The only thing more overwhelming than bringing home your first baby is reading all the things the experts say about how to keep that precious little person safe. Well, rest easy, Mama. We did the research for you and culled it down to a Top 9 list. (What, you wanted 10? We promise, 9 is quite enough.)
Purchase a new crib. "Be wary of cribs
that are hand-me-downs or garage sale finds," says Dr. Garry Gardner, a
pediatrician in Darien, Ill., and chairman of the Council
on Injury, Violence and Poison Prevention for the American Academy of
Pediatrics. Older cribs may have sides that drop down unexpectedly,
particularly if they were assembled incorrectly. The U.S. Consumer Products Safety Commission's latest crib regulations went into effect in June 2011, so check when your crib rolled off the assembly line.
Keep the crib clear. Tug a
tight-fitting sheet over a firm crib mattress, and leave it at that, says Debra Holtzman, an attorney, and author of The Safe
Baby: A Do-It-Yourself Guide to Home Safety and Healthy Living. That means, she says, "No pillows,
blankets, quilts, comforters, bumper pads, sleep positioners, sheepskins, stuffed
toys and other soft products." They may be cute, but they are suffocation
hazards. To keep baby warm, slip her into a one-piece sleeper. If you think she
still might be chilly, pop a blanket sleeper over
Put baby to sleep on his back. The first two to three months are "the primary risk time for SIDS
(Sudden Infant Death Syndrome)," Dr. Gardner says. Of course, some babies want to
sleep on their sides or their stomachs. Hold off as long as
possible—preferably until the baby rolls over on his own, at around four months, says Dr. Gardner. Side and tummy sleeping is a particular danger for newborns
who can't yet turn their heads easily from side to side when lying down and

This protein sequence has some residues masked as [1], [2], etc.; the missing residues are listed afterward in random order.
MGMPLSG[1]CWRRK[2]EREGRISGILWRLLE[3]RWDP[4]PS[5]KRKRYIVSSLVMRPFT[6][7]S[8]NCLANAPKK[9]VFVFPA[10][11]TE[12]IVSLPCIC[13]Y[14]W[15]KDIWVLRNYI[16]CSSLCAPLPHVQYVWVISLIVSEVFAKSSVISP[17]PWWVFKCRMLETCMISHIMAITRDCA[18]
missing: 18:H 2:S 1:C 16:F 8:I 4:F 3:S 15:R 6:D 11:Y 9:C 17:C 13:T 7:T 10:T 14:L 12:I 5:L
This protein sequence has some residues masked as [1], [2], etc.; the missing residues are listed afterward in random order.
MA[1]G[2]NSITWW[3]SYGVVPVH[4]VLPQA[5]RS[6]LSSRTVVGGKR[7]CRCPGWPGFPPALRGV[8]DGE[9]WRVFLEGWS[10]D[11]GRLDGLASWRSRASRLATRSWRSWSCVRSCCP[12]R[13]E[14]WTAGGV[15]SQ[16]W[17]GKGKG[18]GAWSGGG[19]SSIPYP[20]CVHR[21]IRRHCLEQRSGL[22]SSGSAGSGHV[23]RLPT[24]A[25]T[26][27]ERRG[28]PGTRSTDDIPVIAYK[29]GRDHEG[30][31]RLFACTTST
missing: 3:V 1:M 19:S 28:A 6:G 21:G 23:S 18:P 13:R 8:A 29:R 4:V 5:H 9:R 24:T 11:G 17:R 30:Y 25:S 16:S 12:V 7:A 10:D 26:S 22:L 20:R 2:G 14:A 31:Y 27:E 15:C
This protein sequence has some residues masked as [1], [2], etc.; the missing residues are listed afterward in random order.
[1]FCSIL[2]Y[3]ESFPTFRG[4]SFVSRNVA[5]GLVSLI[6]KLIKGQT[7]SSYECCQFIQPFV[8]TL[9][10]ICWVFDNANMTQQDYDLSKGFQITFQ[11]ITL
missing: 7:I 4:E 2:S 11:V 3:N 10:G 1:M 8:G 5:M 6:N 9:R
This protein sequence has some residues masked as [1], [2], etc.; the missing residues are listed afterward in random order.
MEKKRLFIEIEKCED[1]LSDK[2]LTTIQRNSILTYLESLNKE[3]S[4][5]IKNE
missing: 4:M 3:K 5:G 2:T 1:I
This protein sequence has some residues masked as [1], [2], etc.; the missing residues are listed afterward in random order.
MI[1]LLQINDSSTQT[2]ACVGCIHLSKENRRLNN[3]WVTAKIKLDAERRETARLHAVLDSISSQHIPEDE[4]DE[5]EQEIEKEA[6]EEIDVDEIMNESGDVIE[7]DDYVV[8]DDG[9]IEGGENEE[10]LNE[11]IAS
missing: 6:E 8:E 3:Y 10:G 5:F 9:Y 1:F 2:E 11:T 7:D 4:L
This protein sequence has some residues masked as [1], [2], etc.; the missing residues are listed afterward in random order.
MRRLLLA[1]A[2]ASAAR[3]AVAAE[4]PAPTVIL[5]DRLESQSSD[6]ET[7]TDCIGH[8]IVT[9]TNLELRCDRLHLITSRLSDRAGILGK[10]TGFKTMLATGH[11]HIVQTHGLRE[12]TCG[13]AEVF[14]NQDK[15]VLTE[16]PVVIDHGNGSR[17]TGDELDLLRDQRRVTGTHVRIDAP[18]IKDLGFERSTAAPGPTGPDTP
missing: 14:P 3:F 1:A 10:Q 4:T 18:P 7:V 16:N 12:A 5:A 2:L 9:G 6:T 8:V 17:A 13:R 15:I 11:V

so are at risk of suffocation, he says.
Create a "safe zone" around the crib. Remove any possible nearby sources of falls, strangulation,
suffocation or burns. That includes cords of all kinds (window-covering cords and baby monitor cords, to name a couple); unlocked windows and climbable furniture;
heating sources; and anything hanging on or above the crib with a string or ribbon
longer than 7 inches.
Always keep a hand on the baby at the changing table. They can roll off
faster than you can turn around.
Never leave a baby alone in the bathroom. Where there's water,
there's risk of drowning. "Let the doorbell go. Let the phone ring," Dr. Gardner says.
And if you need to check on an older sibling? "Carry the baby with you."
Turn down the water heater. Make it 120 degrees Fahrenheit or less. Even
that temperature can still burn your baby, "so always mix hot water with cold
water before it touches your child's skin," Holtzman advises.
Be careful with hot drinks. "Moms carrying hot liquids while carrying the baby—that's a burn
waiting to happen," Dr. Gardner says. Put down the baby, then retrieve your mug of
reheated joe from the microwave.
Watch where you place the car seat. Don't put it and baby down in a high spot,
like on the kitchen counter or the washing machine. One enthusiastic kick from
your little gal can send car seat and baby crashing to the floor, Dr. Gardner